Notes: Rangers out of depth sans Stralman

May, 25, 2013
5/25/13
10:58
PM ET
BOSTON -- Defenseman Anton Stralman, a vital contributor for the New York Rangers’ back end in the 2013 playoffs, missed the past two games with a separated right shoulder, a source confirmed to ESPNNewYork.com.

[+] EnlargeTyler Seguin, Roman Hamrlik
Brian Babineau/NHLI/Getty ImagesPlaying in place of Anton Stralman, Roman Hamrlik's turnover led to Gregory Campbell's go-ahead goal in the third period.
Stralman sustained the injury after taking a hard hit from the Boston Bruins' Milan Lucic late in the second period in Game 3 of the series. He also sustained a facial fracture on the play, though his shoulder injury is what prevented him from playing Games 4 and 5.

Stralman’s injury only compounded the Rangers' already depleted defensive corps, which has played without Marc Staal for all but one game of the postseason.

“We don’t have our [Zdeno] Chara in [Marc] Staal,” Tortorella said, in discussing the team’s depth. “All teams go through it, so please, I’m not using that as an excuse, but it hurts. It hurts our depth. It put people in situations that, right now, I don’t think they’re ready to handle those types of minutes that there is with those players.”

In Stralman’s absence, Tortorella dressed veteran Roman Hamrlik for the last two games of the series. Prior to his Game 4 appearance, Hamrlik had not played in almost two months.

That rust showed on Saturday, when his turnover led to Gregory Campbell’s go-ahead goal at 13:41 in the third.

Derek dust-up: Rangers antagonist Derek Dorsett went to the box three times throughout the course of the game, beginning with a tandem of roughing and unsportsmanlike penalties incurred after dropping the gloves with Bruins tough guy Shawn Thornton in the first period.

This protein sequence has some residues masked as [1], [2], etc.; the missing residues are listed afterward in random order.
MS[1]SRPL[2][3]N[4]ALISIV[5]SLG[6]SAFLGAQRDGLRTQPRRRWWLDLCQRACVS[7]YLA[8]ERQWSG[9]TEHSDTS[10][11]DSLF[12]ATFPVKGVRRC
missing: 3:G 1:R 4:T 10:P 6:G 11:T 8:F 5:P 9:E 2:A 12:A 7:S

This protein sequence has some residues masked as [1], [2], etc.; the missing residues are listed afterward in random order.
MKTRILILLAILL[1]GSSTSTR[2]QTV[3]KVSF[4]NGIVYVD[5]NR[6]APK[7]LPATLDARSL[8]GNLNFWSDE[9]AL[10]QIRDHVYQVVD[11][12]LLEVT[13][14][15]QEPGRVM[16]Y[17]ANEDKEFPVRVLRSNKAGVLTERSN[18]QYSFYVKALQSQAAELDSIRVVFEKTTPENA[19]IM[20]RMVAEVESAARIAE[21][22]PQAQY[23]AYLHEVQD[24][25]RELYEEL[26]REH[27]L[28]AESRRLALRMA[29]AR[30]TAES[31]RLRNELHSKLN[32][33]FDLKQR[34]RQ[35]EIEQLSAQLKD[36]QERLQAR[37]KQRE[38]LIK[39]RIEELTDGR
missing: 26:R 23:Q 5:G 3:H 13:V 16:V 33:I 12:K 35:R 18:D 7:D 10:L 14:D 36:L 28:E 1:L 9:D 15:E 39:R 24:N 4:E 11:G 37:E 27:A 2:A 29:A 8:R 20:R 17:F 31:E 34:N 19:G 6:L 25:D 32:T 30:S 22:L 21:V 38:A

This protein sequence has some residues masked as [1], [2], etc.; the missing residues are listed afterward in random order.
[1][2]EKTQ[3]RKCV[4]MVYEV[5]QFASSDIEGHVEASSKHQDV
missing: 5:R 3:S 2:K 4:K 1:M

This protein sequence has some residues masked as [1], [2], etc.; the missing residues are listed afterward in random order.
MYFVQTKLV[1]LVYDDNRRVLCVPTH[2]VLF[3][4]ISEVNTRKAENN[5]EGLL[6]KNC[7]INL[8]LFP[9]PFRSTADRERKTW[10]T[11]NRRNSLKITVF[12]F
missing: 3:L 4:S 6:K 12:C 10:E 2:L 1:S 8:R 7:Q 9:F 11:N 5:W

The scrap got so heated that the officials had to separate the two players on the ice, with Dorsett and Thornton continuing to jaw at each other from the box.

Dorsett also took slashing and tripping penalties later in the game.

Tortorella said he liked the intensity the chippy fourth-liner displayed.

“I’d rather have him at that level of not being able to control himself than a couple of other players on our team that I can’t get them to [that] level,” Tortorella said. “So, it’s much easier to have a player that way and try to tame him than to try to build a player up. I think he’s going to be an effective player for us as we move forward.”
Katie Strang covers the NHL for ESPN.com. She is a graduate of Michigan State University and the Columbia University Graduate School of Journalism.
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